Cholinesterase, Serum and RBC
(RBC) Erythrocyte cholinesterase is measured to diagnose organophosphate and carbamate toxicity and to detect atypical forms of the enzyme. Cholinesterase is irreversibly inhibited by organophosphate insecticides and reversibly inhibited by carbamate insecticides. Serum or plasma pseudocholinesterase is a better measure of acute toxicity, while erythrocyte levels are better for chronic exposure. (Serum level returns to normal prior to normalizing of red cell level.
(Serum) Evaluate preoperative patients for succinylcholine (suxamethonium) anesthetic sensitivity, genetic or secondary to insecticide exposure, in appropriate circumstances. To prevent or evaluate prolonged anesthetic effect, prolonged apnea, after surgery. Very small amounts (0.04−0.06 mg/kg) of succinylcholine are needed to obtain 90% of neuromuscular blockade in patients with low levels of plasma cholinesterase activity.
Monitor organophosphorous or carbamate insecticide poisoning, in which level is decreased; establish patient’s baseline value before exposure. Indications include such pesticide exposure, especially with miosis, blurred vision, muscle weakness, twitching, and fasciculation, bradycardia, nausea, diarrhea, vomiting, salivation, sweating, pulmonary edema, arrhythmias, and convulsions. The value of assessing risk status in persons exposed to organophosphate insecticides on the basis of plasma or serum cholinesterase levels alone has been called into question. Are normal levels indicative of no exposure or of a genetic variant with or without exposure? There are interpretive problems with low or high values.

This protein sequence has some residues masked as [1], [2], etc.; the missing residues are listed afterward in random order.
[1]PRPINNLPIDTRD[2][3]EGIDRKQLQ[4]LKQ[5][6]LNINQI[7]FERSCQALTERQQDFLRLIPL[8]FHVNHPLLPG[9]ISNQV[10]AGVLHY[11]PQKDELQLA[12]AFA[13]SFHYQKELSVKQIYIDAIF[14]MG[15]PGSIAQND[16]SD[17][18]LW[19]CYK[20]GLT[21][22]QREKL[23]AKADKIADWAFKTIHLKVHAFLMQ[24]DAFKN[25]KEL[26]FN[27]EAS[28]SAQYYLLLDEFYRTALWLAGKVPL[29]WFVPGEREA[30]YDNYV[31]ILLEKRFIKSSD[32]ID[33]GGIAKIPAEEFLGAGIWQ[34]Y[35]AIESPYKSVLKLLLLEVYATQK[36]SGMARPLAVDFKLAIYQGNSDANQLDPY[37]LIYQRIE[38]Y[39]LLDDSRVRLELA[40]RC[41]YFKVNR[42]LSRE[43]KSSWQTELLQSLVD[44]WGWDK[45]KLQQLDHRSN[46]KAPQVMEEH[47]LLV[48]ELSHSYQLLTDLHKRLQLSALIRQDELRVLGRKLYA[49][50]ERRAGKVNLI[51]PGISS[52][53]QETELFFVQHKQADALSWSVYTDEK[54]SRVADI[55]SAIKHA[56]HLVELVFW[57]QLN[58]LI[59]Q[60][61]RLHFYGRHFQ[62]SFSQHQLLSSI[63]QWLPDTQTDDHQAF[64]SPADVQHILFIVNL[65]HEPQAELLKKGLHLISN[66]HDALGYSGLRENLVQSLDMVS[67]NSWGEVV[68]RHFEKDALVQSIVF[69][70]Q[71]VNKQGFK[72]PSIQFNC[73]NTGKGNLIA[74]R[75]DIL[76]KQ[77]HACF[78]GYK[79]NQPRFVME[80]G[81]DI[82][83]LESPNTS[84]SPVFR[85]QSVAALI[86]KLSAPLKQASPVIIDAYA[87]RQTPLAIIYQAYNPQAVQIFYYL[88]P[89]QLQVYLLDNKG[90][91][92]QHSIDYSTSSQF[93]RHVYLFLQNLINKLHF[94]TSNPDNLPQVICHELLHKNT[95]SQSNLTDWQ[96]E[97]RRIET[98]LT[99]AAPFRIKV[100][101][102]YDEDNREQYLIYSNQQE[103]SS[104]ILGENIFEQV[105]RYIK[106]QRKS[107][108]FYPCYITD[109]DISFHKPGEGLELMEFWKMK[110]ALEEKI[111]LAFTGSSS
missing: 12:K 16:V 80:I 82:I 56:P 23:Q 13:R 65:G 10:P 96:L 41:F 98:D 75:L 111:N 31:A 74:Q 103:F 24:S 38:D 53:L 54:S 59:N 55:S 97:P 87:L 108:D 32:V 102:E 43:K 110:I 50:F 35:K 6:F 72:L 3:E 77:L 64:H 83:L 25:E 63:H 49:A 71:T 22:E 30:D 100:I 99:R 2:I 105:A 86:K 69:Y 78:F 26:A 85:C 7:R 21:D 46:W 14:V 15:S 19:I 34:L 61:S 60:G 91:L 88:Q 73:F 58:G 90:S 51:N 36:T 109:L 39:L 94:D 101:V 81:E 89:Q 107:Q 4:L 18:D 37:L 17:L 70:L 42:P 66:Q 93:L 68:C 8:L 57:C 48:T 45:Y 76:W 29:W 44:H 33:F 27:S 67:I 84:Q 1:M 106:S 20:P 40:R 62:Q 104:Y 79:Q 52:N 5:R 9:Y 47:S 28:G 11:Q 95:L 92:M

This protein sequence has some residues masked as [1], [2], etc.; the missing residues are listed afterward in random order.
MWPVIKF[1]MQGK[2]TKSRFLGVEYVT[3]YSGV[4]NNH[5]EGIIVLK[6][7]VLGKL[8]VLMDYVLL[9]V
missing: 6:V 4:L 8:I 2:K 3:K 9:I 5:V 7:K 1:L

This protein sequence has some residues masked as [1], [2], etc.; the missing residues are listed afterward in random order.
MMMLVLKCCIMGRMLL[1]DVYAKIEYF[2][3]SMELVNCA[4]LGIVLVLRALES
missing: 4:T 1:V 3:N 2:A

Family studies may be done when an individual with a genetically abnormal type is documented by serum pseudocholinesterase deficiency and, ideally, confirmed by phenotyping.
Serum and whole blood
2 mL serum and 7 mL whole blood
0.1 mL serum and 1 mL whole blood
Red-top tube or gel-barrier tube and lavender-top (EDTA) tube
Separate serum from cells in red-top tube and place in transport tube. Do not separate EDTA tube.
Whole blood (RBC): Stable at room temperature or refrigerated for 14 days and unstable frozen. Serum: Stable at room temperature, refrigerated, or frozen for 14 days; freeze/thaw cycles: stable x3.
Serum and whole blood samples not sent; anticoagulants other than EDTA (RBC only); frozen whole blood received; hemolyzed serum or whole blood
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